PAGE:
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Transmission Technology: what’s the big deal?

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Fiber Optronics In-Line Amplification (ILA) Erbium-Doped Fiber Amplifiers (EDFA) Dispersion Compensation Gain Equalization Optical Add/Drop Multiplexing ... – PowerPoint PPT presentation

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Title: Transmission Technology: what’s the big deal?


1
Transmission Technology whats the big deal?
  • Hint We are not talking about manual or
    automatic transmissions for cars!

2
Transmission Technology
  • The simplest transmission system is a fiber
    jumper from one piece of client equipment to
    another
  • Data goes in, data comes out
  • No complex operations, no settings
  • Just a piece of glass

Cisco Catalyst 6509
Cisco Catalyst 6509
Systems
Systems
10GE Transmission System
Fiber pair lt80km (Transmit and Receive)
3
Essentially a Semaphore
  • The transmitter turns a laser on and off 10
    billion times per second. The receiver converts
    the light back to an electrical signal.
  • For non-WDM systems, the source laser is a
    non-temperature controlled source that consumes a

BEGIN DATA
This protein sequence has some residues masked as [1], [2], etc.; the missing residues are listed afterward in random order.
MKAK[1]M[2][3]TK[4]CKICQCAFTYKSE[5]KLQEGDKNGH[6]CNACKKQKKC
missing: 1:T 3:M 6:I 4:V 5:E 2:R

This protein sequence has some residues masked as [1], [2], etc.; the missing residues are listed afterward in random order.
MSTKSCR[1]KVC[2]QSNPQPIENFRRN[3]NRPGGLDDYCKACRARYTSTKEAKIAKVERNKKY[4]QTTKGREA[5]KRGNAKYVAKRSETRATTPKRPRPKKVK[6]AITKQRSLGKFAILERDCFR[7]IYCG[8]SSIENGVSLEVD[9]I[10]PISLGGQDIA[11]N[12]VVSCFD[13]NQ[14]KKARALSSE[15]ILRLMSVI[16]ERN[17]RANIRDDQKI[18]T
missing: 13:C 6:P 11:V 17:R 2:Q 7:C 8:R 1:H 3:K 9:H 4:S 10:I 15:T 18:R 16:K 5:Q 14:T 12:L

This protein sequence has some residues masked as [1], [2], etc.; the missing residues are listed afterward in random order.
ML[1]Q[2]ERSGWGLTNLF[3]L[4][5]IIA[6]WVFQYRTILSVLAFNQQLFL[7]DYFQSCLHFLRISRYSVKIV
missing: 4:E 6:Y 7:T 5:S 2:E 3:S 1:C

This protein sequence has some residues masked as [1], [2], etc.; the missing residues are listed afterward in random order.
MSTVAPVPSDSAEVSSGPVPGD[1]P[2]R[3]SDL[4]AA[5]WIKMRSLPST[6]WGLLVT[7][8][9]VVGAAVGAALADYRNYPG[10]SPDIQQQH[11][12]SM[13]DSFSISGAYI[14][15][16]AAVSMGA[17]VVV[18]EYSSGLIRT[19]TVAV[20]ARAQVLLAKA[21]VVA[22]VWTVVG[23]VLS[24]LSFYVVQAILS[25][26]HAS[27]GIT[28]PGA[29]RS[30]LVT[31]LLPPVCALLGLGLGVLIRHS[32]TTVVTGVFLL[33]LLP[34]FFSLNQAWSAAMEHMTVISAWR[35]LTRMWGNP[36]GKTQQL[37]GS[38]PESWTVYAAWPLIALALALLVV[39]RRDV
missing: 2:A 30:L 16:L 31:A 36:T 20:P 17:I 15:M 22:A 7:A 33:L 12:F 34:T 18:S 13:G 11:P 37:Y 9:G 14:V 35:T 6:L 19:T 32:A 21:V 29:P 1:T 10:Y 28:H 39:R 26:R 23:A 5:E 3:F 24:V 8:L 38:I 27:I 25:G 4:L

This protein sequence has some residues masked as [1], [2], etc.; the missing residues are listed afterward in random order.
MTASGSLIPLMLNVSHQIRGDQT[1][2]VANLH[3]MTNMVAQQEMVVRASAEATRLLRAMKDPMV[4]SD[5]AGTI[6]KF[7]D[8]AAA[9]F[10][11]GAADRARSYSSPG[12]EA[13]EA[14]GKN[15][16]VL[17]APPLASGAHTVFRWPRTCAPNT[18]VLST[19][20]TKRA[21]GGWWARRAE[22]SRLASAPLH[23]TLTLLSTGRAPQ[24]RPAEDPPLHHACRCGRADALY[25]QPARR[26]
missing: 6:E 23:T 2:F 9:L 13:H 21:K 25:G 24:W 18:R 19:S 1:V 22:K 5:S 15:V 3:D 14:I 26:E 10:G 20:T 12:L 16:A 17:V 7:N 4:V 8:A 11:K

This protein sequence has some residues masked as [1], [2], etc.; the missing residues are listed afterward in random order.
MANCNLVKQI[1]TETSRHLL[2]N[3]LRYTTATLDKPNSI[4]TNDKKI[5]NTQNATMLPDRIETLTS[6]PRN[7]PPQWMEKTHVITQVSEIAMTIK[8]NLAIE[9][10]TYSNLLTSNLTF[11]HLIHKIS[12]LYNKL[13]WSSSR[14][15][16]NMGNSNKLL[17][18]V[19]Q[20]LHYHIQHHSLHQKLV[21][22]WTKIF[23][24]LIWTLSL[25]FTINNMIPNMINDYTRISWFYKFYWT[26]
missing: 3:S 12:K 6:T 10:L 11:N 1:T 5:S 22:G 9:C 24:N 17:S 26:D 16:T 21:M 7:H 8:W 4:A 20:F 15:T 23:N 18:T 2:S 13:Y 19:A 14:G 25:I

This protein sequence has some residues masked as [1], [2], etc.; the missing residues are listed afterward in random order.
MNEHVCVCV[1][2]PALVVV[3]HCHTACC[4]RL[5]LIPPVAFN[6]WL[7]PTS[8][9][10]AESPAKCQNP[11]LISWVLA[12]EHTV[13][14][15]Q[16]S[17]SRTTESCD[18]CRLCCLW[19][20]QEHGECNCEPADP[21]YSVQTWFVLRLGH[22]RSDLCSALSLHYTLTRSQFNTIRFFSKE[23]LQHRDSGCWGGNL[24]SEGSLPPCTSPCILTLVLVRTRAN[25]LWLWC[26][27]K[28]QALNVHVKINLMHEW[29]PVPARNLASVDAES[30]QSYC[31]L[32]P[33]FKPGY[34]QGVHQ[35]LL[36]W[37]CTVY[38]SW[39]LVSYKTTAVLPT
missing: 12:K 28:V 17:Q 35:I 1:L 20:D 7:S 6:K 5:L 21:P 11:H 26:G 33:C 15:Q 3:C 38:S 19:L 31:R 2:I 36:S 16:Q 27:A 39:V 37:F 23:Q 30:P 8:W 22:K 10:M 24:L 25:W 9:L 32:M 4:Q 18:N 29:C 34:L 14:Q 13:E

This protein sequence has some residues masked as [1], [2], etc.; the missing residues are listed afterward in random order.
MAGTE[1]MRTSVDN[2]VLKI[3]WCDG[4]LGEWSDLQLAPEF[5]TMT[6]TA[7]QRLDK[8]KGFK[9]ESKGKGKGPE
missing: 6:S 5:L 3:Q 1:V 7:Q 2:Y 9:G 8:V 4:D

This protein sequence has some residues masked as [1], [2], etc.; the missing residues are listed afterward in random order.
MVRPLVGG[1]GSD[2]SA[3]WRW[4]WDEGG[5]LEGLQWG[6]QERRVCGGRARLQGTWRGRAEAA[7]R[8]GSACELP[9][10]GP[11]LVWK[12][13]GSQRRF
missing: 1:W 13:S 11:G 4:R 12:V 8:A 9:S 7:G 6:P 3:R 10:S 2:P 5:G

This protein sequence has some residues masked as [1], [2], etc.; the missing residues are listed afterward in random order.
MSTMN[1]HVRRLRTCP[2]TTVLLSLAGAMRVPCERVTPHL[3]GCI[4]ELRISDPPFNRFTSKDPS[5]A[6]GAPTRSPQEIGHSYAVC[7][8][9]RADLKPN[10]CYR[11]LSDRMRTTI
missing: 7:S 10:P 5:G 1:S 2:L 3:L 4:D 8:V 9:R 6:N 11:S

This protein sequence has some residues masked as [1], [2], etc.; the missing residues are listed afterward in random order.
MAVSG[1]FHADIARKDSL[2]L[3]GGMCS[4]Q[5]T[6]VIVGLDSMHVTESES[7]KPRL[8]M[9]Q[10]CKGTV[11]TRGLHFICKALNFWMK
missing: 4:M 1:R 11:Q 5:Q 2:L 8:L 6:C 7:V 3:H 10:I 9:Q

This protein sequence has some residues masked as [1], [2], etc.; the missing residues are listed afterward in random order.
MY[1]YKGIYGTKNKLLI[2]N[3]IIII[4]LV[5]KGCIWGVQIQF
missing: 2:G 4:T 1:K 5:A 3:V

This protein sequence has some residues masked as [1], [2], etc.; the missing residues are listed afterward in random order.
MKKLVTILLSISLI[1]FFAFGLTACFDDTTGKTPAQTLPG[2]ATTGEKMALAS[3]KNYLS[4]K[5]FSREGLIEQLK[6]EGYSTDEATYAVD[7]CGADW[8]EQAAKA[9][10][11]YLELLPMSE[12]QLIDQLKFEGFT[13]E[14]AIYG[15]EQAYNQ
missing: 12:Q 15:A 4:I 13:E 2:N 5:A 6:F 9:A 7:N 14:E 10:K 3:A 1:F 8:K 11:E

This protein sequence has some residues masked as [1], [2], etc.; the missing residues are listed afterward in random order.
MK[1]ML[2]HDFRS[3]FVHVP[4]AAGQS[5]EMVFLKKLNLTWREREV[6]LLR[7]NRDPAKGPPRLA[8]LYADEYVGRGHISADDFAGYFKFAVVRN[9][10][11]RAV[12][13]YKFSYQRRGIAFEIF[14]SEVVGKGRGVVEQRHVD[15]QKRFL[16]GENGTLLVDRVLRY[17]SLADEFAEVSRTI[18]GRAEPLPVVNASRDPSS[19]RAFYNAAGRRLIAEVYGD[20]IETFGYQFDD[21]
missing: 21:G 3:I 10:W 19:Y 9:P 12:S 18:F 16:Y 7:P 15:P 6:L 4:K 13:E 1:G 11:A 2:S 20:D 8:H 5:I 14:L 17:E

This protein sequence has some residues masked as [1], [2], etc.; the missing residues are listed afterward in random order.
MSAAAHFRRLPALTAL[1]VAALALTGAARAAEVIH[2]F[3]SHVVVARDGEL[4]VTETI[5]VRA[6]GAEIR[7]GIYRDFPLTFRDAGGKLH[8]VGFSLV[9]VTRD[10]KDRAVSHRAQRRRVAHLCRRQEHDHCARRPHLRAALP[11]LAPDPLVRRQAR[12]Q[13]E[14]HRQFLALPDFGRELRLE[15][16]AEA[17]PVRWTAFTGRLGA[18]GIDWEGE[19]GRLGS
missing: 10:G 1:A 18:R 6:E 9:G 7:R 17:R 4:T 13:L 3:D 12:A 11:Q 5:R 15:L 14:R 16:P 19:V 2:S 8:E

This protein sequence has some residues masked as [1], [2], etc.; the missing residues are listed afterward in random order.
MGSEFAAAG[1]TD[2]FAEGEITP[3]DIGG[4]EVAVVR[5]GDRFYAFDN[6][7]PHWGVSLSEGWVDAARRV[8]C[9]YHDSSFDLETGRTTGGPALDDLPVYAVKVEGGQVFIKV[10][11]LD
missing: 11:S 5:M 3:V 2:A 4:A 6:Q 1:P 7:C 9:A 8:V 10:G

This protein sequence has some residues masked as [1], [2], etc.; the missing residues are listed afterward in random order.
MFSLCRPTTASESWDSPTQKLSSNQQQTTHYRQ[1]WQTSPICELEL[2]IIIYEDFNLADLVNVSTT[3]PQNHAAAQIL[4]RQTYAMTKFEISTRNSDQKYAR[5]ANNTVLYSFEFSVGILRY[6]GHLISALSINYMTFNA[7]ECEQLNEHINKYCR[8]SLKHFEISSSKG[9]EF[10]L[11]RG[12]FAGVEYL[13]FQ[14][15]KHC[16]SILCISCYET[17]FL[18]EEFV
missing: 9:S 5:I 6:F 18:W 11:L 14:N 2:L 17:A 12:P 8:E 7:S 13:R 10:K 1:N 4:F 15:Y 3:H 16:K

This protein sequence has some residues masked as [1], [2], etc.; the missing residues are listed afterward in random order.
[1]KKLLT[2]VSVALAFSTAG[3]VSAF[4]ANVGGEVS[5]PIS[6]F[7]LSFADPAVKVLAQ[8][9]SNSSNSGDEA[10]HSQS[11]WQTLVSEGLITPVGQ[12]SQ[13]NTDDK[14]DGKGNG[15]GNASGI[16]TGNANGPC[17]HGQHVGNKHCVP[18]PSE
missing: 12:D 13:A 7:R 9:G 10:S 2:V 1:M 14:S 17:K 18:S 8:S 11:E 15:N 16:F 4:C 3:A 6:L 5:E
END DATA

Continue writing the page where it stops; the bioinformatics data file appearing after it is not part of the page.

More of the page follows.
broad spectral bandwidth.
  • Nominal frequencies are typically 1310 or 1550.

11111010101
Power
Time
1550nm
Power
20nm
Wavelength
4
Optical Limitations
  • Attenuation in fiber (dB loss)
  • Chromatic Dispersion (CD)
  • Polarization Mode Dispersion (PMD)
  • Non-linear Optical Fiber effects
  • Due to non-linear index of refraction
  • Four Wave Mixing (FWM)
  • Self Phase Modulation (SPM)
  • Cross Phase Modulation (XPM)
  • Due to stimulated scattering
  • Raman
  • Brillouin
  • Ultimately Optical Signal to Noise Ratio (OSNR)

5
Fiber Loss
80 km ? 100x loss
6
Optical Amplifiers Compensate Loss
Amplifier
80-100km
Input
After Loss
After Amplifier
Added Noise
Power
Wavelength
7
Chromatic Dispersion
Frequency components of modulated signal travel
at different velocities in fiber
8
Data distortion from dispersion
0110
10101
010
160 km
80 km
Propagation Distance
1s
0 km
0s
Time
NRZ distortion very pattern dependent!
9
Dispersion Compensation
  • For longer reaches, dispersion compensation
    devices provide dispersion of opposite sign and
    slope to the transmission fiber